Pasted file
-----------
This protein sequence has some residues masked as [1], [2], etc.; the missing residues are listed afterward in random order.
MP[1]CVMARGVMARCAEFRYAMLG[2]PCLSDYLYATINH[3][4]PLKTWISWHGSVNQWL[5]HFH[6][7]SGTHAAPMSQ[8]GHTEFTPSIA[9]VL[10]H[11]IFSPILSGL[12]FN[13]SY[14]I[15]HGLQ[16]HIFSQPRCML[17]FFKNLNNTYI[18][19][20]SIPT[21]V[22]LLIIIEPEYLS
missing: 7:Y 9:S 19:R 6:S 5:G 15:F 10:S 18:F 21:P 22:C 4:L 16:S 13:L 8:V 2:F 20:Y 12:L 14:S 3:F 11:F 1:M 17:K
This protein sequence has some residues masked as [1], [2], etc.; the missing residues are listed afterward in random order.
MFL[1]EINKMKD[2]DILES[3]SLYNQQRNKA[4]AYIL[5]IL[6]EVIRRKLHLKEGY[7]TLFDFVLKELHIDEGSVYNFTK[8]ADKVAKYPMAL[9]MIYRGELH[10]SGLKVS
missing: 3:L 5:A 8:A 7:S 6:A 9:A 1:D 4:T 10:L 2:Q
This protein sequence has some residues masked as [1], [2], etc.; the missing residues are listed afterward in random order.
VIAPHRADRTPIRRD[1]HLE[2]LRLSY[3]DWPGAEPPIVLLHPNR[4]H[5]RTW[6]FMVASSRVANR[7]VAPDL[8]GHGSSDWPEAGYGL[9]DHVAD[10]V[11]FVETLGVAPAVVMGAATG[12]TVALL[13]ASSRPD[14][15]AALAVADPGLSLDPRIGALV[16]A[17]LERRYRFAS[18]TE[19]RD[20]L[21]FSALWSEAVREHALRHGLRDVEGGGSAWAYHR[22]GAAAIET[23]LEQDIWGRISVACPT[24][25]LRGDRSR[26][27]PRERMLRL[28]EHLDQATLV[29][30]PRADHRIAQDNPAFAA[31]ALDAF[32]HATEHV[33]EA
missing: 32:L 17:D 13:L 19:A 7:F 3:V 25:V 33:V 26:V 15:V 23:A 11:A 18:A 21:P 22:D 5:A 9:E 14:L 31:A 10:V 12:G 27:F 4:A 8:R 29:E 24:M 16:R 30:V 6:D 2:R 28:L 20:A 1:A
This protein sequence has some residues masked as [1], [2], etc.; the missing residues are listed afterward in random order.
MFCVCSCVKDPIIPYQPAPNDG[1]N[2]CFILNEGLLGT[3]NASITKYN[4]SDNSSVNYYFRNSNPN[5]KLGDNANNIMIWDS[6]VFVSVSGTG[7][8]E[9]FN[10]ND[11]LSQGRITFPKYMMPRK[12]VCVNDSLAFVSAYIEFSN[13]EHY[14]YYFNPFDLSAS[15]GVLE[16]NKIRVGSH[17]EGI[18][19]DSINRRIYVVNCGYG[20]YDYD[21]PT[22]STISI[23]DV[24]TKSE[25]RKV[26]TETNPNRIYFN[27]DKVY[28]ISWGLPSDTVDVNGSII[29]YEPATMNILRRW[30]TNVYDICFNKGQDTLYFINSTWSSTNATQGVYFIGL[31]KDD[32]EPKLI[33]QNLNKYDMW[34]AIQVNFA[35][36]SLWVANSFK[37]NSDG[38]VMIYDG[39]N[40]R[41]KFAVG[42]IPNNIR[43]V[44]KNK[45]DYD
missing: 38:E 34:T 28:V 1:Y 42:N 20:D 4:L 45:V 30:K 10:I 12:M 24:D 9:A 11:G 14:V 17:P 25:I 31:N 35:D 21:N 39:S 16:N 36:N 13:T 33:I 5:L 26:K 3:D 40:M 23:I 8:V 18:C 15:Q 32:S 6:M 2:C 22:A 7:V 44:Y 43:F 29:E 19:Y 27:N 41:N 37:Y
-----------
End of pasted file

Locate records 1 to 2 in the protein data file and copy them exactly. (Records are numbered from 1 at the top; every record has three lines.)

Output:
This protein sequence has some residues masked as [1], [2], etc.; the missing residues are listed afterward in random order.
MP[1]CVMARGVMARCAEFRYAMLG[2]PCLSDYLYATINH[3][4]PLKTWISWHGSVNQWL[5]HFH[6][7]SGTHAAPMSQ[8]GHTEFTPSIA[9]VL[10]H[11]IFSPILSGL[12]FN[13]SY[14]I[15]HGLQ[16]HIFSQPRCML[17]FFKNLNNTYI[18][19][20]SIPT[21]V[22]LLIIIEPEYLS
missing: 7:Y 9:S 19:R 6:S 5:G 15:F 10:S 18:F 21:P 22:C 4:L 16:S 13:L 8:V 2:F 20:Y 12:L 14:S 3:F 11:F 1:M 17:K
This protein sequence has some residues masked as [1], [2], etc.; the missing residues are listed afterward in random order.
MFL[1]EINKMKD[2]DILES[3]SLYNQQRNKA[4]AYIL[5]IL[6]EVIRRKLHLKEGY[7]TLFDFVLKELHIDEGSVYNFTK[8]ADKVAKYPMAL[9]MIYRGELH[10]SGLKVS
missing: 3:L 5:A 8:A 7:S 6:A 9:A 1:D 4:T 10:L 2:Q